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Tropical Forest Soil Carbon Stocks Predicted by Nutrients and Roots, not Aboveground Plant Biomass
Published: January 02, 2018
Posted: January 31, 2018

Soil base cation availability regulates tropical soil carbon stocks via a negative relationship with fine root biomass.

The Science   
Scientists at the University of California, Los Angeles (UCLA), and the Smithsonian Institution conducted an extensive study of predictors of tropical soil carbon stocks to 1 m depth at 48 sites in Panama, including measurements of soil characteristics, plant biomass, and climate. The study revealed a nearly three-fold change in soil carbon stocks across five soil orders, with soil characteristics like fine root biomass, clay content, and nutrient base cations the strongest predictors of soil carbon stocks.

The Impact
Tropical forests are the most carbon rich ecosystems on Earth, containing 25% to 40% of global terrestrial carbon stocks. Quantification of aboveground biomass in tropical forests has improved recently, but soil carbon dynamics remains one of the largest sources of uncertainty in Earth system models. Including soil base cations in carbon cycle models, and thus emphasizing mechanistic links among nutrients, root biomass, and soil carbon stocks, will improve prediction of climate-soil feedbacks in tropical forests.

Summary
Overall, soil characteristics were the best predictors of soil carbon stocks, with no relationship to aboveground plant biomass or litterfall. The best fit model for the study's data suggested that available base cations provide an indirect control over tropical soil carbon stocks via a negative relationship with fine-root biomass. Soil clay content and rainfall also emerged as significant predictors of soil carbon. In addition to the nearly three-fold change in soil carbon stocks, the sites used here covered five soil orders, over 25 geological formations, a two-fold range in rainfall, a 20-fold range in base cations, and a 100-fold range in available phosphorus. Thus, although the data come from a relatively restricted geographic region, the diversity of environmental conditions means that the results are likely to be broadly applicable over much larger geographical ranges.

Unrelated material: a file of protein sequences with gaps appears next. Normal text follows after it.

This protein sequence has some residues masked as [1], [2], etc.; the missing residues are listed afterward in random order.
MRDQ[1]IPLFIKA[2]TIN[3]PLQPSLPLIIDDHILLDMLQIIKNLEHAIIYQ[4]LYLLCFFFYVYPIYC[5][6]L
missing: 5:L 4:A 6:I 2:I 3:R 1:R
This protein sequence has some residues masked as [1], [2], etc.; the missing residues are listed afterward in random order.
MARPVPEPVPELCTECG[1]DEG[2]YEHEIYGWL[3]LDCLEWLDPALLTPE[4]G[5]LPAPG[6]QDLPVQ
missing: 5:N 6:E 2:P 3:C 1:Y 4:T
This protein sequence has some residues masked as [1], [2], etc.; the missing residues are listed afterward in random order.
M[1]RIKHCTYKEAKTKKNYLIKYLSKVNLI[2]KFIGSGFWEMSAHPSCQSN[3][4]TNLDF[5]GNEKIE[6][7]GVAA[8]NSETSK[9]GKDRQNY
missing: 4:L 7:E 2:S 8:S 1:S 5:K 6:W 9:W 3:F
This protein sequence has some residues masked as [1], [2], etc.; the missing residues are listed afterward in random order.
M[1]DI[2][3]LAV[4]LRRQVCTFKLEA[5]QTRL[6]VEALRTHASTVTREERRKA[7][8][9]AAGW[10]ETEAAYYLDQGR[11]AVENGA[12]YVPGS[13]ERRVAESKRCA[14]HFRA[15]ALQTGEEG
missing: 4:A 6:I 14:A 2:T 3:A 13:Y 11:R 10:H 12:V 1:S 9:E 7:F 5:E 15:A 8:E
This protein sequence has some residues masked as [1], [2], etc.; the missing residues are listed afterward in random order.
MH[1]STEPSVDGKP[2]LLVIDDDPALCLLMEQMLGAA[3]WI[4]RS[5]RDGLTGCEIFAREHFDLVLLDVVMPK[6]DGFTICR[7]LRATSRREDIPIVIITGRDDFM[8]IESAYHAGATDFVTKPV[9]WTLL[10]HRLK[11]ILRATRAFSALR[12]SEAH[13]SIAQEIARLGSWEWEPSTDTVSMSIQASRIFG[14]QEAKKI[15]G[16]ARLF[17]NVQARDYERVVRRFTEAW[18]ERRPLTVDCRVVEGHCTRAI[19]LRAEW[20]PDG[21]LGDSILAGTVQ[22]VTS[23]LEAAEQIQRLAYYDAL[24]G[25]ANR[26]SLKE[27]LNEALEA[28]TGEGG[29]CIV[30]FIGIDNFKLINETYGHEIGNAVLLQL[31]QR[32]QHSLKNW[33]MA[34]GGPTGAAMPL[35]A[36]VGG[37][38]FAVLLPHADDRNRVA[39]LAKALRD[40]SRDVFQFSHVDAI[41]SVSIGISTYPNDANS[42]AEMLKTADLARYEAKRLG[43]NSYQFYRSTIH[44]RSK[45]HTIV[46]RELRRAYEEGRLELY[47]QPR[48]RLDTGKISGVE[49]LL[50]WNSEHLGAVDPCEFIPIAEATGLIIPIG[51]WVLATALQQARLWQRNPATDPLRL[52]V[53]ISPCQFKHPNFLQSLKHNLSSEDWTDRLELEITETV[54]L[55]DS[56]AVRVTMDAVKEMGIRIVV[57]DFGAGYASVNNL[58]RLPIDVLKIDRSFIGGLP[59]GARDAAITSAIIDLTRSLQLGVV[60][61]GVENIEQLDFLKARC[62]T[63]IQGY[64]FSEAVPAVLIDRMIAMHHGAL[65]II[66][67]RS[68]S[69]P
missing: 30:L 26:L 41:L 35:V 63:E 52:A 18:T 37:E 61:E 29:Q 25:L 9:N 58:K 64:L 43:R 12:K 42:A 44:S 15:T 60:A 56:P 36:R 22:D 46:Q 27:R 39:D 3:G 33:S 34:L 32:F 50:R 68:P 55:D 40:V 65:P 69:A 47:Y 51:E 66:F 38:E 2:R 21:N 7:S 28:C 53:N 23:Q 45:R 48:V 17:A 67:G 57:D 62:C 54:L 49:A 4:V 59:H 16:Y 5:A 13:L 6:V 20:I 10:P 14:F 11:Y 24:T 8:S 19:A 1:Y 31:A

Contacts
BER Program Manager
Daniel Stover
Terrestrial Ecosystem Science, SC-23.1
Daniel.Stover@science.doe.gov (301-903-0289)

Principal Investigator
Daniela F Cusack
Assistant Professor, Department of Geography
University of California, Los Angeles
Los Angeles, CA 90095
dcusack@geog.ucla.edu

Funding
Funding was provided by the National Science Foundation (NSF) GSS Grant #BCS-1437591 and the U.S. Department of Energy (DOE) Office of Science Early Career Research Program Grant DE-SC0015898 to D. F. Cusack, and UK Research and Innovation's National Environment Research Council (NERC) Grant NE/J011169/1 to O. T. Lewis.

Publications
Cusack D.F. et al. “Soil carbon stocks across tropical forests of Panama regulated by base cation effects on fine roots.” Biogeochemistry 137, 253–66 (2018). [DOI:10.1007/s10533-017-0416-8]

Related Links
Complete data on location, rainfall, geology, soil, litterfall, aboveground and root biomass in 48 plots in central Panama, excel format

Topic Areas:

  • Research Area: Terrestrial Ecosystem Science
  • Research Area: Carbon Cycle, Nutrient Cycling
  • Cross-Cutting: Early Career

Division: SC-33.1 Earth and Environmental Sciences Division, BER

 

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